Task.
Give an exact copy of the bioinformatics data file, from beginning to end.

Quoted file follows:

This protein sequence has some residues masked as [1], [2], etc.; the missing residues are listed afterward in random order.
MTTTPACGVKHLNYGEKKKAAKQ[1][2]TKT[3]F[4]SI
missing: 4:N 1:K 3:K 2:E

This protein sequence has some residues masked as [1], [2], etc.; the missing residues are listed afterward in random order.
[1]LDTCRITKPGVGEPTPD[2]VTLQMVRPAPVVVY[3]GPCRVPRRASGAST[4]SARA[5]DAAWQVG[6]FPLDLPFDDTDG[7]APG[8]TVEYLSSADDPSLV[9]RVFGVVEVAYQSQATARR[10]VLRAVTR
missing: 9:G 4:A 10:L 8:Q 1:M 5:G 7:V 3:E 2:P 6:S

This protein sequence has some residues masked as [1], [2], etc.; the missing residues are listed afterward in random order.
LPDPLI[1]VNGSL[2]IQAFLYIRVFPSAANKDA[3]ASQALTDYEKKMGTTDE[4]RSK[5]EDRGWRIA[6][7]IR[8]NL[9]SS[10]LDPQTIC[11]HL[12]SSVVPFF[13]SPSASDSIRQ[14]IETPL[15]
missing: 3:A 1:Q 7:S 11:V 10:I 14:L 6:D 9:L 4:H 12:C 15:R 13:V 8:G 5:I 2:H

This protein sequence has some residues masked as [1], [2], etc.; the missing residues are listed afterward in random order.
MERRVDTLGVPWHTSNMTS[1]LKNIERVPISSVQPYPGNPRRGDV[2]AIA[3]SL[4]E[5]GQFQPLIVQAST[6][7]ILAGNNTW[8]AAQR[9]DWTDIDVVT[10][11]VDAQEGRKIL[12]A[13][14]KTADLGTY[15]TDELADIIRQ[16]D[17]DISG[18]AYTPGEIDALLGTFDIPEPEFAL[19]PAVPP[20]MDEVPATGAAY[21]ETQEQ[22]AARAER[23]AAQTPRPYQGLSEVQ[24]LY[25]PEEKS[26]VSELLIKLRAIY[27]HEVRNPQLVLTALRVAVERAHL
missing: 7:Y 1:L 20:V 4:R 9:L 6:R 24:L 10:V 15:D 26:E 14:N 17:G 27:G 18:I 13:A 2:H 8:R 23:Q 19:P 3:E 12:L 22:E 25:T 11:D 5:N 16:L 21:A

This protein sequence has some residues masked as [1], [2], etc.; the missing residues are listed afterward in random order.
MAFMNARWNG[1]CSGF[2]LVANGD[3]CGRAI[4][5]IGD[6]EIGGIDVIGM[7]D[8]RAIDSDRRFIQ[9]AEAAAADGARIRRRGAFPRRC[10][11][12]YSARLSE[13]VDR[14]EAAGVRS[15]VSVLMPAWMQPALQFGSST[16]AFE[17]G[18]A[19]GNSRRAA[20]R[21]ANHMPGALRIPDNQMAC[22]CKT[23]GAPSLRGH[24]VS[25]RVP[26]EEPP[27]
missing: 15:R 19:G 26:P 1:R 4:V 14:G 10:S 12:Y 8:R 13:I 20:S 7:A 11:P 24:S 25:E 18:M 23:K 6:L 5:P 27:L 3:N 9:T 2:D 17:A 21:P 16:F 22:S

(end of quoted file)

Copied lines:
This protein sequence has some residues masked as [1], [2], etc.; the missing residues are listed afterward in random order.
MTTTPACGVKHLNYGEKKKAAKQ[1][2]TKT[3]F[4]SI
missing: 4:N 1:K 3:K 2:E

This protein sequence has some residues masked as [1], [2], etc.; the missing residues are listed afterward in random order.
[1]LDTCRITKPGVGEPTPD[2]VTLQMVRPAPVVVY[3]GPCRVPRRASGAST[4]SARA[5]DAAWQVG[6]FPLDLPFDDTDG[7]APG[8]TVEYLSSADDPSLV[9]RVFGVVEVAYQSQATARR[10]VLRAVTR
missing: 9:G 4:A 10:L 8:Q 1:M 5:G 7:V 3:E 2:P 6:S

This protein sequence has some residues masked as [1], [2], etc.; the missing residues are listed afterward in random order.
LPDPLI[1]VNGSL[2]IQAFLYIRVFPSAANKDA[3]ASQALTDYEKKMGTTDE[4]RSK[5]EDRGWRIA[6][7]IR[8]NL[9]SS[10]LDPQTIC[11]HL[12]SSVVPFF[13]SPSASDSIRQ[14]IETPL[15]
missing: 3:A 1:Q 7:S 11:V 10:I 14:L 6:D 9:L 4:H 12:C 15:R 13:V 8:G 5:I 2:H

This protein sequence has some residues masked as [1], [2], etc.; the missing residues are listed afterward in random order.
MERRVDTLGVPWHTSNMTS[1]LKNIERVPISSVQPYPGNPRRGDV[2]AIA[3]SL[4]E[5]GQFQPLIVQAST[6][7]ILAGNNTW[8]AAQR[9]DWTDIDVVT[10][11]VDAQEGRKIL[12]A[13][14]KTADLGTY[15]TDELADIIRQ[16]D[17]DISG[18]AYTPGEIDALLGTFDIPEPEFAL[19]PAVPP[20]MDEVPATGAAY[21]ETQEQ[22]AARAER[23]AAQTPRPYQGLSEVQ[24]LY[25]PEEKS[26]VSELLIKLRAIY[27]HEVRNPQLVLTALRVAVERAHL
missing: 7:Y 1:L 20:V 4:R 9:L 6:R 24:L 10:V 15:D 26:E 14:N 17:G 27:G 18:I 13:A 2:H 8:R 23:Q 19:P 3:E 12:L 22:E 25:T 11:D 5:N 16:L 21:A

This protein sequence has some residues masked as [1], [2], etc.; the missing residues are listed afterward in random order.
MAFMNARWNG[1]CSGF[2]LVANGD[3]CGRAI[4][5]IGD[6]EIGGIDVIGM[7]D[8]RAIDSDRRFIQ[9]AEAAAADGARIRRRGAFPRRC[10][11][12]YSARLSE[13]VDR[14]EAAGVRS[15]VSVLMPAWMQPALQFGSST[16]AFE[17]G[18]A[19]GNSRRAA[20]R[21]ANHMPGALRIPDNQMAC[22]CKT[23]GAPSLRGH[24]VS[25]RVP[26]EEPP[27]
missing: 15:R 19:G 26:P 1:R 4:V 14:G 10:S 12:Y 8:R 13:I 20:S 7:A 11:P 24:S 25:E 18:M 23:K 6:L 5:P 27:L 3:N 9:T 2:D 17:A 21:P 16:F 22:S